San Francisco–Led by Samsung Electronics, worldwide semiconductor revenue totalled $476.7 billion in 2018, a 13.4 per cent increase from 2017, according to preliminary results by market research firm Gartner on Monday.

Samsung was followed by Intel, SK hynix, Micron Technology, Broadcom, Qualcomm, Texas Instruments, Western Digital, ST Microelectronics and NXP Semiconductors in the list of top 10 semiconductor vendors by revenue.

“The largest semiconductor supplier, Samsung Electronics, increased its lead as the No. 1 vendor due to the booming dynamic random-access memory (DRAM) market,” Andrew Norwood, Vice President, Analyst at Gartner, said in a statement.

Memory strengthened its position as the largest semiconductor category, accounting for 34.8 per cent of total semiconductor revenue, up from 31 per cent in 2017.

The combined revenue of the top 25 semiconductor vendors increased by 16.3 per cent during 2018 and accounted for 79.3 per cent of the market, outperforming the rest of the market, which saw a milder 3.6 per cent revenue increase.

This is due to the concentration of the memory vendors in the top-25 ranking, Gartner said.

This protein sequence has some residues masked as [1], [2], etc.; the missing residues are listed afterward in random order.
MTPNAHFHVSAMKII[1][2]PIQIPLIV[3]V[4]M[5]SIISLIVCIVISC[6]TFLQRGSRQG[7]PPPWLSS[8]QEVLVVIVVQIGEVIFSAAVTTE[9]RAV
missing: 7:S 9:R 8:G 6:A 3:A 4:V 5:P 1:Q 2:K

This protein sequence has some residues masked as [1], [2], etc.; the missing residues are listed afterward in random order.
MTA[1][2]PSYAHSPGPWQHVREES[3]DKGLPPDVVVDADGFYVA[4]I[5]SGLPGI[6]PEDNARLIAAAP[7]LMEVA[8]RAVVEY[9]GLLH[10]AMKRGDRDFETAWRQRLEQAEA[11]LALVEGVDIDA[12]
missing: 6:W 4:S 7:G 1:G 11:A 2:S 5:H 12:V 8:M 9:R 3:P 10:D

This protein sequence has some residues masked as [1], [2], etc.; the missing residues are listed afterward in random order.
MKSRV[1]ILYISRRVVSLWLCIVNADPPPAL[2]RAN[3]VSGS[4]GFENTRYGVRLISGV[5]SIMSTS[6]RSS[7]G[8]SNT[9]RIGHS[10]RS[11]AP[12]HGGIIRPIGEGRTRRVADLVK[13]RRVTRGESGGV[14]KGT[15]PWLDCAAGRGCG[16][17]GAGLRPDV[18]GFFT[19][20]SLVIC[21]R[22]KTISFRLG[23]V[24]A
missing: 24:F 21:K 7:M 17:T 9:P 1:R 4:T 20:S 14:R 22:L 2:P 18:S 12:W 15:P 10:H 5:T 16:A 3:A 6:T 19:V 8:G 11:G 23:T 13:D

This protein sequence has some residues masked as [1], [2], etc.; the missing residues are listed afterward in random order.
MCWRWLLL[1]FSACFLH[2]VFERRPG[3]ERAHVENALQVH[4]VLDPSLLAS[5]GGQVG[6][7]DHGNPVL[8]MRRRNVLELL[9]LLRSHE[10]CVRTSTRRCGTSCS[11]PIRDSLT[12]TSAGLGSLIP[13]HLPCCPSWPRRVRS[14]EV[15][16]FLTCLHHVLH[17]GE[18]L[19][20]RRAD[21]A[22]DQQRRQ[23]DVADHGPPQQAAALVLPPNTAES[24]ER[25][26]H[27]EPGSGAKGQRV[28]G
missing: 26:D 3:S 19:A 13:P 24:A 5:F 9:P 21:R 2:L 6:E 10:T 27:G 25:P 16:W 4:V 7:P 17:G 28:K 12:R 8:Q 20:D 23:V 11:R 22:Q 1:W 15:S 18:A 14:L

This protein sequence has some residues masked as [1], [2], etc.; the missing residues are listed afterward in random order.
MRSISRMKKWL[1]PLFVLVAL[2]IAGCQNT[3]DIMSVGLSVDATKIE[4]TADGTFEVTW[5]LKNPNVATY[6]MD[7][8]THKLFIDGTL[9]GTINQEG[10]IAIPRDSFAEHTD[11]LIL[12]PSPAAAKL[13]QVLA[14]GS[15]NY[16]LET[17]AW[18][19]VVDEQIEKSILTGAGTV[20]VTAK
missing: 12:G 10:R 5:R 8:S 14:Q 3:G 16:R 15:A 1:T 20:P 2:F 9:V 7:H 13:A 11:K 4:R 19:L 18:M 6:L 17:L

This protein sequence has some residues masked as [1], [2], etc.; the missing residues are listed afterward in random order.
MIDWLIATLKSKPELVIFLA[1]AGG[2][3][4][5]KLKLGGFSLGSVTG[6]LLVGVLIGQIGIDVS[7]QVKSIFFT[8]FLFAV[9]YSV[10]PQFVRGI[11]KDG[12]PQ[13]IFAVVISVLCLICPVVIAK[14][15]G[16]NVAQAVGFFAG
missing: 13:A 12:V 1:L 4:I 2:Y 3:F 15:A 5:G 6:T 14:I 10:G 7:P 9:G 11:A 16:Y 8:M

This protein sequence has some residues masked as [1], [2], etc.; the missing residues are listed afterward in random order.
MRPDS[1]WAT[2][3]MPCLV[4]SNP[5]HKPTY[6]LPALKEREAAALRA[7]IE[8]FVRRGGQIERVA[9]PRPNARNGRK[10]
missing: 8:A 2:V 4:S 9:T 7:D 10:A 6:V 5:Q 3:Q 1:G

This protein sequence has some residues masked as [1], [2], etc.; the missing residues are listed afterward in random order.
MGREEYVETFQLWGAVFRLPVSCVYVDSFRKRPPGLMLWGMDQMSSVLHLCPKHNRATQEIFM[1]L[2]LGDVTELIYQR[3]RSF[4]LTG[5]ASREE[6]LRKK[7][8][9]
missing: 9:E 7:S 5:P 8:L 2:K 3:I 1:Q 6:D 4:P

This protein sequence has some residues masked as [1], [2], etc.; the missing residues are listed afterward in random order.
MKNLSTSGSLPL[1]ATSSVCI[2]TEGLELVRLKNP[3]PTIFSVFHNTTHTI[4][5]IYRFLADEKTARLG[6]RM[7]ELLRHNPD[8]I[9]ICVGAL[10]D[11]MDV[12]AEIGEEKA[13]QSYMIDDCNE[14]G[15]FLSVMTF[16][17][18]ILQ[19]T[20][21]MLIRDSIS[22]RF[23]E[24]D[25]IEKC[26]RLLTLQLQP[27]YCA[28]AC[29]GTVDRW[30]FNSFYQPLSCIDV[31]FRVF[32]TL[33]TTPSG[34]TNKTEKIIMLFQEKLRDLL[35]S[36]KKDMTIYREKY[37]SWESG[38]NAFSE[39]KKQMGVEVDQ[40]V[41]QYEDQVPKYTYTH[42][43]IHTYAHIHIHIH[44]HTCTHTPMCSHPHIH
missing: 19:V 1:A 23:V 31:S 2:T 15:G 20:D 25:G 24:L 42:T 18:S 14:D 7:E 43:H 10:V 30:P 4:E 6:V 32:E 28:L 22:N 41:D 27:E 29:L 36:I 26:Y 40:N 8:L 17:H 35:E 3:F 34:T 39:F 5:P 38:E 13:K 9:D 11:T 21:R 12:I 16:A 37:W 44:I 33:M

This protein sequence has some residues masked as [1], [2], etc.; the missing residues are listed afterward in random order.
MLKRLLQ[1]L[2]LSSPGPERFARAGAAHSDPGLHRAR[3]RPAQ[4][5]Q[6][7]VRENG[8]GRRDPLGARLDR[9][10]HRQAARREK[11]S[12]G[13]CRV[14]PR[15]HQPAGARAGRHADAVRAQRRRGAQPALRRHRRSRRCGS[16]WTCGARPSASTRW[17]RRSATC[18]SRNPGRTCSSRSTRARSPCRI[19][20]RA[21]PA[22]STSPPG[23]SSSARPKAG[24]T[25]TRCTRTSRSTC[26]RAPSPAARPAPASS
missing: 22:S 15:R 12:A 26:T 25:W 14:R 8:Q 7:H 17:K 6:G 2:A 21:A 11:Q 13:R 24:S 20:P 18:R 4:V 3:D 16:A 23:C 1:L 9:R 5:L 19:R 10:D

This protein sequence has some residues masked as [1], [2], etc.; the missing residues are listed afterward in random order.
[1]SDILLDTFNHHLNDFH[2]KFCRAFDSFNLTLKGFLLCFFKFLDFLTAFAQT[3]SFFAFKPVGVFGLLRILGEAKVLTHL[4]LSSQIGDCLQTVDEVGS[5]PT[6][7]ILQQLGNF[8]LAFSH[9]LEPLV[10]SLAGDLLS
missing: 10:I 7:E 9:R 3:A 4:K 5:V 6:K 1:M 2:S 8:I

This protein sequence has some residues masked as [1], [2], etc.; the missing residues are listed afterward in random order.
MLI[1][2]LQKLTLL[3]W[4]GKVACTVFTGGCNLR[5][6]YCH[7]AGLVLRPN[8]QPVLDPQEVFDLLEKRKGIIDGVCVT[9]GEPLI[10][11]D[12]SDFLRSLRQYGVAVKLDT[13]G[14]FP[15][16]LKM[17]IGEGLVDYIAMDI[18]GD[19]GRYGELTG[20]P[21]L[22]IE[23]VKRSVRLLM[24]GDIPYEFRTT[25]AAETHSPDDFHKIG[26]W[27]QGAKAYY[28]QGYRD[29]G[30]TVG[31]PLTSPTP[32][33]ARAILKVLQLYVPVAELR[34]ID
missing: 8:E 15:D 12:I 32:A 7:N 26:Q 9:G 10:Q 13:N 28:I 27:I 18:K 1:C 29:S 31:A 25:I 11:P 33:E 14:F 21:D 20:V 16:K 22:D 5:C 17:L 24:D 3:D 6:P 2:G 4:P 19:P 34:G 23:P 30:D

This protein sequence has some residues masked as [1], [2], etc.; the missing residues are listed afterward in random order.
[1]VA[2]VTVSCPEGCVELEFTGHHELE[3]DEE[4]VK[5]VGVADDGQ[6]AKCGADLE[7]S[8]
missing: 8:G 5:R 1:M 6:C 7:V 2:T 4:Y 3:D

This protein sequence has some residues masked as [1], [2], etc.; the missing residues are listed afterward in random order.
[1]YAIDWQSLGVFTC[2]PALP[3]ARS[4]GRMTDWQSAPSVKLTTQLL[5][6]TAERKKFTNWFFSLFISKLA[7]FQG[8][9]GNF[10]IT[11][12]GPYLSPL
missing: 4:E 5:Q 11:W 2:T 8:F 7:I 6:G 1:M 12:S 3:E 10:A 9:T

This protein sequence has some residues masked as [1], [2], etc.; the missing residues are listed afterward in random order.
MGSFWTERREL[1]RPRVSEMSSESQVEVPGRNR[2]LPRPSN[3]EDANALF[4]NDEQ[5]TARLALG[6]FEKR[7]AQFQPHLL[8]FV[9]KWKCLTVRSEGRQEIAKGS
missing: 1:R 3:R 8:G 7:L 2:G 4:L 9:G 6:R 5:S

Major memory vendors that performed strongly in 2018 include SK hynix — driven by DRAM, and Microchip Technology — due to its acquisition of Microsemi.

The top four vendors in 2017 retained their ranking in 2018.

“The current rankings may see significant change this year with the expectation that memory market conditions will weaken in 2019,” said Norwood.

“Technology product managers must prepare for this limited growth to succeed in the semiconductor industry,” he added.

As the market for smartphones and tablets continues to saturate, application processor vendors must seek adjacent opportunities in wearables, Internet of Things (IoT) endpoints and automobiles, Gartner said.

The second-largest semiconductor category, application-specific-standard products, saw limited growth of 5.1 per cent due to a stalling smartphone market combined with a tablet market that continues to decline.

Leading vendors in this segment area, including Qualcomm and MediaTek, are aggressively expanding into adjacent markets with stronger prospects for growth, including automotive and IoT applications.

Merger and acquisition activity in 2018 was more significant for the deals that did not happen than the deals that did.

Broadcom’s hostile takeover attempt of Qualcomm failed as the US government stepped in, and Qualcomm’s bid to secure NXP became embroiled in the ongoing trade war with China.

Completed deals included Toshiba spinning off its NAND business into Toshiba Memory in June 2018 and Microchip’s May 2018 acquisition of Microsemi.

“2019 will be a very different market from the previous two years,” said Norwood.

“Memory has already entered a downturn, there is the looming trade war between the US and China, and mounting uncertainty about the global economy,” Norwood added. (IANS)